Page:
This afternoon at the campground I was able to catch up on my laundry. I had quite a bit to get washed. Since I’ve been wearing a lot of cool weather clothes, I have been able to go deep into my supply of clean clothes without being in danger of running out. However, I was running out of space to keep the dirty clothes. I didn’t make the time while I was at Glacier NP and the facility at Deer Lodge didn’t impress. This park has six washers and dryers at a reasonable per load cost in a nice clean room.

The afternoon campground entertainment got started late today. Watching the arriving travelers come into the park is the entertainment I’m talking about. Tonight a trailer arrived at the site next to me. It pulled in and the co-pilot got out and looked at the position. The next thing I knew they were backing out of the site and repositioning closer to the utilities. After another conversation between the pilot and co-pilot they backed up the trailer ten feet or so. The co-pilot went inside the trailer while the pilot stood outside looking at the trailer. When the co-pilot came back out they reposition the rig again. All I can think is they weren’t satisfied with how level the rig was. It looked fine to me. After another couple of minutes in the trailer by the co-pilot. They switched sites. The procedure was repeated on a site across the street. Once they finally got setup I came to the conclusion they were new at this. Their water hose and electric cable looked like they hadn’t been out of the box for long.

Tomorrow is a travel day. I’ll be going a little over a hundred miles west to Twin Falls ID. I’ll be staying a couple of nights at the same park I was in at the middle of May. This will be another short stay of two nights before I move on.

Travel Day to Pocatello Idaho

Monday June 26th 2017

I got packed and ready to leave by 9:30 this morning. The forecast called for hot weather with the possibility of thunderstorms late in the day along my route. I’ve been in areas with high temperatures no greater than 80 since early May. Yesterday’s mid 80s and today’s 90s are a big change.

My drive today was on Interstate highways all the way. I started going east on Interstate 90, then south on Interstate 15. Overall I traveled 280 miles in a little under five hours. With the exception of two areas of construction and a few areas of unfavorable wind, it was an easy drive. The two passes over the Continental Divide were inconsequential. If it wasn’t for the sign a few miles south of Butte, I wouldn’t have known I was crossing the divide at 5900 feet. The second crossing at the Montana-Idaho line was even less remarkable. The road traveled through high plans cattle land most of the way through Montana. In Idaho the road steadily lost altitude until it opened up onto the Snake River Plain.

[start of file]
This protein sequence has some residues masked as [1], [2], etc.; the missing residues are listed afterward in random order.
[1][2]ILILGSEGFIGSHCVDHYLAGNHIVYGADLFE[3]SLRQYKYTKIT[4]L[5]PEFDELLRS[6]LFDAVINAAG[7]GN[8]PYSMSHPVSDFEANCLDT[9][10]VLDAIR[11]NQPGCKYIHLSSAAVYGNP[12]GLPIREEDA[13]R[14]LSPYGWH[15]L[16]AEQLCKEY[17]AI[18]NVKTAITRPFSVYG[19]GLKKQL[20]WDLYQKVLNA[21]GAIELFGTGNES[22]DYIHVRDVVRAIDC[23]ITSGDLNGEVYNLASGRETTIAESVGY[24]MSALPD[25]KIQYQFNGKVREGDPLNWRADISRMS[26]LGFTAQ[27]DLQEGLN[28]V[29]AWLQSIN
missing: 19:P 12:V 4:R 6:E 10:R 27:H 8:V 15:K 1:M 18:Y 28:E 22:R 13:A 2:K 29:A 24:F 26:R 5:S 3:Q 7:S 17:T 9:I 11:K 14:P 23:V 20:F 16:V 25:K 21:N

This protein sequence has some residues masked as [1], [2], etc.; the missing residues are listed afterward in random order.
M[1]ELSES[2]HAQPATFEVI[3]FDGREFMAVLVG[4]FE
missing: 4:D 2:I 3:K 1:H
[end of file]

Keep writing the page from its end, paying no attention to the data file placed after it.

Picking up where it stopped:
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Site 35 at the Pocatello KOA.

I’m in Pocatello Idaho for the next two nights. A line of thunderstorms is headed this way from the southwest. Tomorrow has a similar forecast, but the daily high temperature isn’t supposed to be as high. I don’t have any specific plans for tomorrow. I’ll make a run to the grocery store, but will probably just relax most of the day. On Wednesday I’ll move west to Twin Falls for another couple of nights.

Grant-Kohrs Ranch National Historic Site

Sunday June 25th 2017

The sun was bright and the wind was no where to be found today. It got hot and I chose an outdoor activity. I toured the Grant-Kohrs Ranch National Historic Site. It is located in Deer Lodge MT where I’m staying.

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Grant-Kohrs ranch house

The ranch began in the late 1850s as an open range ranch to supply the nearby mining towns with beef. The cattle industry grew with the arrival of railroads to transport the product to the population centers on the coasts. The open range combined and intermixed herds from as far away as Texas with the herds on the high plains of Montana.

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Ranch lands with the mountains in the background.

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Ranch wagon

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One of several horses on the ranch.